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Sileitsch, Hermann


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2 articles of this author have been cited in the European Press Review so far.


Kurier - Austria | 07/05/2014

Businesses worst hit by FTT

The framework for the EU financial transaction tax presented on Tuesday is far removed from the original idea, the daily Kurier criticises, already condemning it as a failure: "Initially there were sensible arguments for the financial transaction tax: if a minimal percentage is charged on all transactions it will hinder speculators who make umpteen split-second deals rather than the average investor. The less a transaction benefits the real economy, the higher the tax - that was the idea. Since Tuesday it has become clear that this won't work. ... What is now on the table is a document doomed to fail: the tax is to apply as of 2016 to 'shares and some derivatives' (some derivatives?). If the tax makes shares more expensive but excludes other speculative securities it will achieve the contrary of what was planned: the tax is supposed to target speculators who create bubbles, not companies that produce goods."

Wiener Zeitung - Austria | 05/09/2012

EU and Gazprom doomed to cooperate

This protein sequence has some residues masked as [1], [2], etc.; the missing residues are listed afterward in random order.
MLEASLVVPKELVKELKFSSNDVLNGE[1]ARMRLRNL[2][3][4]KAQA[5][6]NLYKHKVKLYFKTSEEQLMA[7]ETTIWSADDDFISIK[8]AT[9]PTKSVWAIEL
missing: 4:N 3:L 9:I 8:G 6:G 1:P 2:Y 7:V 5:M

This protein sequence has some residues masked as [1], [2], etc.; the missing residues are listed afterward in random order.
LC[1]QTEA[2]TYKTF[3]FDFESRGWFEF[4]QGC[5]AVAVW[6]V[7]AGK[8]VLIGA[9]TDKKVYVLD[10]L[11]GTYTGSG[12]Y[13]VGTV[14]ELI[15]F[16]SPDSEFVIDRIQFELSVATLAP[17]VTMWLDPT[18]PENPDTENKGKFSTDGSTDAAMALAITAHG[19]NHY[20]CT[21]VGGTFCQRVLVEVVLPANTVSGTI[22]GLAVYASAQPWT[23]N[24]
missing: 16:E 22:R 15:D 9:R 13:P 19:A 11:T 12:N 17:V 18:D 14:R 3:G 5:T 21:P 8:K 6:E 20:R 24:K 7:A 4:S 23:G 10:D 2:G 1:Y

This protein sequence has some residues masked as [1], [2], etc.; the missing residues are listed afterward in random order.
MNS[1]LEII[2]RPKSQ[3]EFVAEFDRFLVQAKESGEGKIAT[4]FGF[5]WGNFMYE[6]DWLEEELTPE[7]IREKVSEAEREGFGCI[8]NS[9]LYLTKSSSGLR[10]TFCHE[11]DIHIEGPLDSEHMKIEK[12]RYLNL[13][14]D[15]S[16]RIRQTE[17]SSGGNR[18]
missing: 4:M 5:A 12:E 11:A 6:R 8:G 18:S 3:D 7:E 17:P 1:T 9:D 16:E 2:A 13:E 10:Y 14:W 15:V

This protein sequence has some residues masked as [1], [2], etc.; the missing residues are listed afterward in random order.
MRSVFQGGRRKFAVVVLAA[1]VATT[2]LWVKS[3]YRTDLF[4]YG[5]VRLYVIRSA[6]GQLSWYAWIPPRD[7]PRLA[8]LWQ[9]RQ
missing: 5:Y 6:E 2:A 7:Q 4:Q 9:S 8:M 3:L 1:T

The EU Commission has launched an antitrust investigation against the Russian company Gazprom for allegedly abusing its dominant market position as key gas supplier to several EU states. If the allegations prove true, Brussels could impose huge fines on the energy giant, but it's more likely that the two parties will reach a friendly agreement, the state-run liberal newspaper Wiener Zeitung notes, pointing to their mutual dependence: "The Russian monopoly is slowly but surely coming under pressure anyway. Thanks to the shale gas revolution in the US, a lot more gas is currently available on the market than had been expected a few years ago. And there hasn't even been the need for a mining boom in Europe yet: because the US is not a candidate for bulk buying there are huge reserves of liquid natural gas (LNG) off Europe's coasts. This gas is far cheaper than the gas in the long-term, oil-price linked Gazprom contracts. In the long run the Russians won't be able to maintain their advantage. They have already granted German bulk buyers special conditions but the Baltic states, for instance, were sent packing. The EU wants to put an end to this. Nonetheless it will remain dependent on the Russians for some time to come. The attempt to gain more independence from Russian gas with pipelines like Nabucco has pretty much failed."

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